It isn’t like a no-hitter in baseball. Nick Folk will talk about his streak. He’d just rather not.
The Jets kicker isn’t superstitious. It just serves no purpose to relive the past.
“The way I look at the whole thing is the only important kick is the next one,” Folk said in a phone interview. “We can talk about the past, but the only important one is the opening kickoff of the next game if that’s what it is or the first field goal or the first extra point, whatever we kick next. That’s kind of the way I’ve been approaching this season is just trying to worry about the next one, and put all the rest behind me.
“It’s good to build off that stuff. At the same time, you’ve got to keep moving forward, and that’s what I’ve been doing.”
Folk has made all 23 of his attempts this season, one short of Jay Feely’s team record for consecutive field goals. He still is a long way from Mike Vanderjagt’s NFL record of 42 straight.
Folk, a sixth-round pick of the Cowboys in 2007, leads the NFL in field goals. Only two other kickers are perfect this season, and Jacksonville’s Josh Scobee and Denver’s Matt Prater each have only 12 attempts.
“If we win the Super Bowl, yeah, it’d be great,” Folk said of the record. “If we don’t, then it’s meaningless. I’ve said this since Day 1 when I got in the league: I’d rather kick a bunch of extra points and us win every game rather than me kick a ton of field goals and us losing games. I’d rather win than worry about what stats are at the end of the year.”
Folk has kicked three game-winners this season, beating Tampa Bay with a 48-yarder, Atlanta with a 43-yarder and New England with 42-yarder in overtime. He keeps the footballs from his game-winners, which he will display in his new off-season house in Dallas.
Folk spent the Jets’ off week two weeks ago with his wife Julianne and the couple’s 3-month-old twin boys, Gage and Davis, in Texas getting the house situated.
Life, he said, is perfect.
Jenkins doing well
Mike Jenkins smiled when he heard Cowboys fans might have a different appreciation for him now that he is gone, and their team’s secondary struggling.
It became obvious during the 2012 off-season that the cornerback, in the last year of his contract, was in his final season in Dallas. The Cowboys signed Brandon Carr to a $50.1 million deal and traded up to draft Morris Claiborne sixth overall. Jenkins, who was coming off reconstructive shoulder surgery, would have preferred to have gone elsewhere for a chance to start. He ended up playing 13 games for the Cowboys last season, starting two, before signing with the Raiders in the off-season.
“It was very frustrating for me,” Jenkins said during an interview at the Raiders’ facility. “I think the most frustrating part was coming back from my injury, I knew I would be back and ready to go on time. Those guys didn’t. I felt a certain type of way about how they treated the situation. At the end of the day, it was probably better for me. I got a chance to get back 100 percent [before free agency].”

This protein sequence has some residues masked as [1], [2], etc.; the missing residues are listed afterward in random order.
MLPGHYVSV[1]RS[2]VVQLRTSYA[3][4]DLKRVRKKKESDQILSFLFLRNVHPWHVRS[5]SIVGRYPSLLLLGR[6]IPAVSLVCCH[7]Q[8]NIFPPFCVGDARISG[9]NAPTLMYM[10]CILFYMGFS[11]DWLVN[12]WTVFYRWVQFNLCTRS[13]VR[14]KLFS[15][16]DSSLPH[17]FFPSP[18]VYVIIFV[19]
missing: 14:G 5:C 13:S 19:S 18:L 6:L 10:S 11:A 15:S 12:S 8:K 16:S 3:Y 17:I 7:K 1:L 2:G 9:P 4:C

Jenkins and Tracy Porter have been upgrades to the Raiders secondary. Jenkins has allowed 29 catches on 44 targets for 370 yards and three touchdowns, according to Pro Football Focus.
“It took me a while to get in and get acquainted with the place,” Jenkins said. “I had to do a little extra studying because it was a little different than Rob Ryan’s defense and Wade Phillips’ defense. But I actually like it out here. It was a great fit for me, coming in and trying to get back on track.”
Jenkins credits the Cowboys for getting him where he is today, grateful to Jason Witten and Terence Newman, among others, for teaching him how to be a pro.
Gary Kubiak remembers very little from his warning stroke.
“The only thing I really remember was getting a really bad headache right after Andre [Johnson] scored that touchdown,” the Texans coach said in a conference call. “I think there were like 20 seconds left in the half. … Really from there, it’s a blur for me. I don’t remember much. I remember being in the hospital and obviously talking to a lot of people once I got there, but I don’t really remember a whole lot. Maybe that’s a good thing.”
Kubiak, 52, spent two nights in a Houston hospital after collapsing on the field from a transient ischemic attack, a condition that temporarily stops blood flow to the brain and causes stroke-like symptoms.
After missing the game against the Cardinals on Sunday, he returned last week to a reduced schedule.
“I don’t know if you want to say it’s a wake up call or whatever it is, but it makes you really appreciate the opportunity you have,” the former A&M quarterback said. “It reassures you how much you love what you do.”
My five cents
The Eagles defense allowed 34.5 points per game in the first four games, which included nine touchdown passes. In the past six games, Philadelphia is allowing only 17.7 points per game and has given up six passing touchdowns. The Eagles defense also has improved its third-down efficiency and its red-zone percentage, too.
Falcons running Steven Jackson has played in only five games. He has 47 carries for 151 yards and no touchdowns. The Seahawks held him to 11 yards on nine attempts last week.
2014 NFL Draft
Dane Brugler of CBS Sports and NFLDraftScout.com gives his top-10 senior defensive tackles and top-five draft-eligible underclassmen at the position:
1. Ra’Shede Hageman, Minnesota
2. Dominique Easley, Florida
3. DaQuan Jones, Penn State
4. Will Sutton, Arizona State
5. Aaron Donald, Pittsburgh
6. Daniel McCullers, Tennessee
7. Deandre Coleman, California
8. Calvin Barnett, Oklahoma State
9. Justin Ellis, Louisiana Tech
10. Bruce Gaston, Purdue
1. Louis Nix, Notre Dame
2. Stephon Tuitt, Notre Dame
3. Anthony Johnson, LSU
4. Danny Shelton, Washington
5. Ego Ferguson, LSU